AMERICAN ICONS: Vincent Youmans
A friend and contemporary of George Gershwin, Vincent Youmans had much in common with his famous friend-they both collaborated with George’s brother Ira, they both wrote pop songs and serious music, and they both, tragically, died young-George at 39 and Vincent at 47. Unlike George, though, Youmans left behind only a handful of songs that are truly famous-most notably “Tea for Two,” “I Want To Be Happy,” “Too Many Rings Around Rosie,” “Hallelujah,” and the jazz standard “Sometimes I’m Happy.” For decades, a legend circulated that Youmans had left behind a trunk of unpublished songs, all notated in a secret code that only he could decipher. Music historians worked for years to determine if this fable was true, and, in fact, it was. The trunk was discovered, due to the diligence of music historians such as Miles Kreuger and Stanley Green, and, indeed, it contained a profusion of unheard melodies and scores, all rendered in his mysteriously mirrored and intricate Da Vinci-like cipher. Fortunately, many have cracked this code, and a rich trove of musical treasures has been rescued from obscurity.
He came from privilege: Born in 1898 in Manhattan, he was raised on Central Park West, and later in posh, suburban Larchmont. His father found his fortune in the hat manufacturing business, and, wanting his son to follow in his affluent footsteps, sent him first to private schools and then to Yale. But Vincent dropped out when World War I called, and it was there-in the Navy-that he fell in love with musical theater. After the war, rather than become the engineer he’d planned on becoming, he went to work as a song-plugger for the prestigious TB Harms Company, publisher of the Gershwins and Jerome Kern. These were the pre-phonograph days when people purchased sheet music in order to sit around the piano at home and sing the hits of the day. It took talented pianists who could put a song over with panache to sell the sheet music songs to music stores. By performing the work of the great Tin Pan Alley songwriters of the day, Youmans grew familiar with the infrastructure of hit songs, and quickly surmised he could create his own.
His next job was as a rehearsal pianist for the renowned composer of operettas, Vincent Herbert. But it was work, like his song-plugging, intended only to generate some income while he wrote his own songs. A composer, he turned to other lyricists, and soon collaborated with the greatest ones around, including Oscar Hammerstein II, Irving Caesar, Leo Robin, Billy Rose, Mack Gordon, Buddy De Sylva and Gus Kahn. With Ira Gershwin, he wrote songs for Two Little Girls In Blue, which became an immense Broadway smash in 1921.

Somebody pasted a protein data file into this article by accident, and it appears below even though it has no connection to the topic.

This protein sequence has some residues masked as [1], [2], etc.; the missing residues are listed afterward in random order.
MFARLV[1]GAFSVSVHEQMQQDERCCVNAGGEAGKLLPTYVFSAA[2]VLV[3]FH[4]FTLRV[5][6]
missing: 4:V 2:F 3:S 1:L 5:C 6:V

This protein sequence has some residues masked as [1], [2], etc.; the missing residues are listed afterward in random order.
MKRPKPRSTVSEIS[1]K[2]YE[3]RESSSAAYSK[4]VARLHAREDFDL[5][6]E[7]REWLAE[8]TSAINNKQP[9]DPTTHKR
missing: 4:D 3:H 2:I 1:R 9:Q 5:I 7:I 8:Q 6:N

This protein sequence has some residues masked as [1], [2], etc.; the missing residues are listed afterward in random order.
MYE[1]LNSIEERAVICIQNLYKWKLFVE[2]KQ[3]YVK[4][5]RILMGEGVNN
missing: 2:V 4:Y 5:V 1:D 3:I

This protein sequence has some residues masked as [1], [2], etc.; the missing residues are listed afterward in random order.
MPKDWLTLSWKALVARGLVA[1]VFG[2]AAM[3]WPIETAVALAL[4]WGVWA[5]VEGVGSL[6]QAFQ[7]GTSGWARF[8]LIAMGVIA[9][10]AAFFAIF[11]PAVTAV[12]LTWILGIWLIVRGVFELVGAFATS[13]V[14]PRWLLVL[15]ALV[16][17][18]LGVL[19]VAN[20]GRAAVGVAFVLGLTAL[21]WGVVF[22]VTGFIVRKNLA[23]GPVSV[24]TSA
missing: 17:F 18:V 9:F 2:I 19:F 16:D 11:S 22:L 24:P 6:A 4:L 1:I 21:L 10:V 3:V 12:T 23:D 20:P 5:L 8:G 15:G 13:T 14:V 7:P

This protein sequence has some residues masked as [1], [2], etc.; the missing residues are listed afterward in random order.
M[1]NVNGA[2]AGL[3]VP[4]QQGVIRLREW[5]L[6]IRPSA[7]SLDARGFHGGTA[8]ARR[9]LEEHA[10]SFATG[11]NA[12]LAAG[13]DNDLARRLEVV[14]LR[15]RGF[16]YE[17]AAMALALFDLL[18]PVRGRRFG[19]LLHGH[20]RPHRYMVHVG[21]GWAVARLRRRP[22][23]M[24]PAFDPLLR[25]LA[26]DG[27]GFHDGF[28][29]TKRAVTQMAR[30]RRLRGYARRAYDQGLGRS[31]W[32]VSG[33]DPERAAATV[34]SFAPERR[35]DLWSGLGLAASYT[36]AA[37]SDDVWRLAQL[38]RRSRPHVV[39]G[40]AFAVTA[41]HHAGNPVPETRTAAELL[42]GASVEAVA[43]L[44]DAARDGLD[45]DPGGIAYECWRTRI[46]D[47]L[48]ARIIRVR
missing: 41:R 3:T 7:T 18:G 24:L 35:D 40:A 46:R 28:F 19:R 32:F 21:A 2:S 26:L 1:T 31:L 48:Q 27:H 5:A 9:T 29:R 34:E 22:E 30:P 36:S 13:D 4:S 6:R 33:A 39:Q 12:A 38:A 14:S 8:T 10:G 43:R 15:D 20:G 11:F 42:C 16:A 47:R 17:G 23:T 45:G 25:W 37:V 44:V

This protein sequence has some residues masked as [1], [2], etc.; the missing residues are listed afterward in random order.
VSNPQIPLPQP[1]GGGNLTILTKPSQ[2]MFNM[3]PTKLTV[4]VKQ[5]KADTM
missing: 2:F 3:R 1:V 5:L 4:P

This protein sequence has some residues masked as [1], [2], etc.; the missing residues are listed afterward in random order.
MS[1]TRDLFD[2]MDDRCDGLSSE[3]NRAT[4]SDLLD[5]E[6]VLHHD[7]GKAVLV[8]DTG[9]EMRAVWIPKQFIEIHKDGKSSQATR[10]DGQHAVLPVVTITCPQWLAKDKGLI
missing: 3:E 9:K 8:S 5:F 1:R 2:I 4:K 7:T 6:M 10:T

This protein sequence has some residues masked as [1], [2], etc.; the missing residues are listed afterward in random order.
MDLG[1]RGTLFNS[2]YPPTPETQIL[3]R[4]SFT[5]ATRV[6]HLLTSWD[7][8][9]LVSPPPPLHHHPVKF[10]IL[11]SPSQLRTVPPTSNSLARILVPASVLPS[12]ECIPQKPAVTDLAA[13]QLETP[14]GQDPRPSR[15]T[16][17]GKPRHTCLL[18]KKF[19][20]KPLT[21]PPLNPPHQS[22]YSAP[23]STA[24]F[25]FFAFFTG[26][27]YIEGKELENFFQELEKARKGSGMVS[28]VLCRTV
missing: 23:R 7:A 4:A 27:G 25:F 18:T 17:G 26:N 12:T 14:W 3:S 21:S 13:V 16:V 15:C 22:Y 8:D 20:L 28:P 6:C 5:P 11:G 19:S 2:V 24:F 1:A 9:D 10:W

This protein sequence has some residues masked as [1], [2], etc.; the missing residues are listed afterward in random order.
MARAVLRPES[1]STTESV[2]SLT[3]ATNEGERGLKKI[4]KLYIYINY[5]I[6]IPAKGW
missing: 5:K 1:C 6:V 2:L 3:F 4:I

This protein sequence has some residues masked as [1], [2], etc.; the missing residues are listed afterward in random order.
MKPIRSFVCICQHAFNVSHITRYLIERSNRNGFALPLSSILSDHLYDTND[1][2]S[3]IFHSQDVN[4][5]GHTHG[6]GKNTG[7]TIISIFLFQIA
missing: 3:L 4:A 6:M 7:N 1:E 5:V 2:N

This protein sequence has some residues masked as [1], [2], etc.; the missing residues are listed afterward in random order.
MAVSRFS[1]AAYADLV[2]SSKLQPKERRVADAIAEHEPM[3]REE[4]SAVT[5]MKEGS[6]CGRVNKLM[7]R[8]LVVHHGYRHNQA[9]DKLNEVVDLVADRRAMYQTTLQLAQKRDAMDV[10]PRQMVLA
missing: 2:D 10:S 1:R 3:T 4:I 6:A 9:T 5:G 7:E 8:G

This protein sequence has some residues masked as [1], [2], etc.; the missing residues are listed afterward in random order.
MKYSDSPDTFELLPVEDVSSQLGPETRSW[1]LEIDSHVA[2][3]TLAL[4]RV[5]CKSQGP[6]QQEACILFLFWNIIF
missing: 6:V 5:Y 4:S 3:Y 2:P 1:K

His next show, with lyrics by Harbach and Hammerstein was Wildflower, a success that he followed in 1925 with the greatest triumph of his life, No, No Nanette. With lyrics by Irving Caesar, it became one of the most successful musicals of all time, with simultaneous productions on Broadway and in London during much of the 1920s. It played for many successive seasons, and has been reinvented several times throughout the years-in the 1940s featuring the beloved tap-dancing Ruby Keeler, at which time it played on Broadway even longer than the original, and again in the 1970s. Subsequent self-produced shows included Hit The Deck, another great success which launched the beautiful “Hallelujah.” He wrote songs for movies, most famously for Flying Down To Rio, with Fred Astaire dancing and singing his music. But his heart was on Broadway, and unfortunate failures followed, shows which bombed and closed quickly although the songs he wrote for them were always memorable. In 1932 he took one more chance with a Broadway show, Take A Chance, but it went nowhere. Disheartened, he retired in 1934, after a career of only 13 years, but worked clandestinely for years on the songs and scores in his secret trunk, and returned to Broadway in 1943 with a colossal and ambitious extravaganza called The Vincent Youmans Ballet Revue, which merged classical and Latin-American music. A failure of unprecedented proportions, it lost more than $4 million dollars, and the magnitude of this fiasco might have been the key to his inclination to stash secret songs in his hidden trunk.
Irving Caesar remembered Youmans as a tireless worker, one who was inclined to rewrite a song several times to achieve perfection. Unlike his pal George Gershwin, Youmans didn’t sing his songs-but he was a great pianist, but only whistled his melodies.
“Tea For Two,” his most famous song, is an ideal example of his economic use of short melodic phrases. Caesar has said that its opening section was actually a dummy lyric on which Vincent could hang a tune, but it worked so well, they kept it. The song is unusual as a hit in that it’s in two keys at once-A flat and C-major-a chromatic fusion that the Beatles and others would use some half a century later, but which was mostly unheard of in the 1920s. It’s this kind of modernization of the American pop song that inspired the musicologist Alec Wilder to write that Youmans was “one of the innovators of American popular song, and one of the truest believers in the mew musical world around him.”